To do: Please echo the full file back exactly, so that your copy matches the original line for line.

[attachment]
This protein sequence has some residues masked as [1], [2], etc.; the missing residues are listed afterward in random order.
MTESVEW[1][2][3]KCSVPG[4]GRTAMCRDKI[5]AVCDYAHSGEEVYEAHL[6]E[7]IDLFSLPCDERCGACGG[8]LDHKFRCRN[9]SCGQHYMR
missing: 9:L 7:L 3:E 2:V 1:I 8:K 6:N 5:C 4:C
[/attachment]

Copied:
This protein sequence has some residues masked as [1], [2], etc.; the missing residues are listed afterward in random order.
MTESVEW[1][2][3]KCSVPG[4]GRTAMCRDKI[5]AVCDYAHSGEEVYEAHL[6]E[7]IDLFSLPCDERCGACGG[8]LDHKFRCRN[9]SCGQHYMR
missing: 9:L 7:L 3:E 2:V 1:I 8:K 6:N 5:C 4:C